I spotted this quite large freshwater mussel in the shallow waters at the edge of a lake in Norfolk. Beneath the gunk it looks like it's probably quite a rich mixture of yellow/green/brown and I suspect it's a member of the Unionidae family as they look very similar. I don't see them very often, though apparently they're very common, especially in canals, though I remember finding a very large shell (perhaps 15cm) at the edge of a lake as a boy.

Update: thanks to Matt/Matthew who comments that it could be a Painter's Mussel (Unio pictorum) and I think he's absolutely right. Apparently the Painter's Mussel is so called because it made a perfect receptable for artists' paint!

11. May 2011 · 2 comments · Categories: Birds


UKNB has been on tour to Norfolk, so has come back with lots of good stuff to share with you all. First off, a picture of what I think this is a Hobby, but I'm not sure as it could just be a more common Kestrel. There's no obvious black bar across the end of the tail which confuses me a bit in either case. The head could conceivably be white with a black mask, which is why I'm going for Hobby. Having looked it up it seems that its manner of flying would have given it away, but I don't recall whether it was a "languid flight with occasional flutters" which would indicate Hobby. Could it even be something else entirely?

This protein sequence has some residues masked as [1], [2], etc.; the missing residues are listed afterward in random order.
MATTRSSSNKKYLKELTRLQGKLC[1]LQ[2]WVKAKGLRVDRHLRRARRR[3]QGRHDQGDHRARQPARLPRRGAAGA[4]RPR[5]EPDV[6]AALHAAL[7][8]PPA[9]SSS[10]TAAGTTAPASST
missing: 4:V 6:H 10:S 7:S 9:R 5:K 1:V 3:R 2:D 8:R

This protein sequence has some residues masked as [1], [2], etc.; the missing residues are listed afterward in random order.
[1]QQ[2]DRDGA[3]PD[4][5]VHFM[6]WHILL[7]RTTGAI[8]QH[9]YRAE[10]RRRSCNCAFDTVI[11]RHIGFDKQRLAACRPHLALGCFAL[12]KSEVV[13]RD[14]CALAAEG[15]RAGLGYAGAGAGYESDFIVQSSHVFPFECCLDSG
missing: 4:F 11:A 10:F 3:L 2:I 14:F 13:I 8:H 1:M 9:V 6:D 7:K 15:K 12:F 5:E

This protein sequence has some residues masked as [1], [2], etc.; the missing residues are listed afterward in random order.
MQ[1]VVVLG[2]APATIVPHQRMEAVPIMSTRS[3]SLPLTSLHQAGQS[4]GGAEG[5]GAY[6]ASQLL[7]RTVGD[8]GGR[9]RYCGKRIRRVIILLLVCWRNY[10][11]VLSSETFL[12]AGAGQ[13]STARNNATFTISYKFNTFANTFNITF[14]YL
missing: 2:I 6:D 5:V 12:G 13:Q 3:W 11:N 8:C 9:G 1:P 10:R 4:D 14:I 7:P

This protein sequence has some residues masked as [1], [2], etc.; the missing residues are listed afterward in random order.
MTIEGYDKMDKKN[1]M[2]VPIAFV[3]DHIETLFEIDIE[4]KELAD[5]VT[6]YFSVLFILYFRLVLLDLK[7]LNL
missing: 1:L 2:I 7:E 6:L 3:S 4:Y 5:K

Are you a wizard at identifying falcons? Please enlighten me if so!

03. May 2011 · 1 comment · Categories: Mammals

The wallaby pictured above is actually at Whipsnade Zoo, but you may be surprised to hear that they can be found living in the wild in the UK too in a few particular places. See the Feral Populations sections of the Wikipedia page on Wallabies for the details of the populations that have come and gone in a few choice spots.

Actually the Whipsnade wallabies are generally allowed to roam freely within the extensive parkland grounds of the zoo along with other animals like Muntjac deer and Mara, which I blogged on previously. It's easy to see how they could live quite happily in the wild in the UK, being bouncier deer in many respects.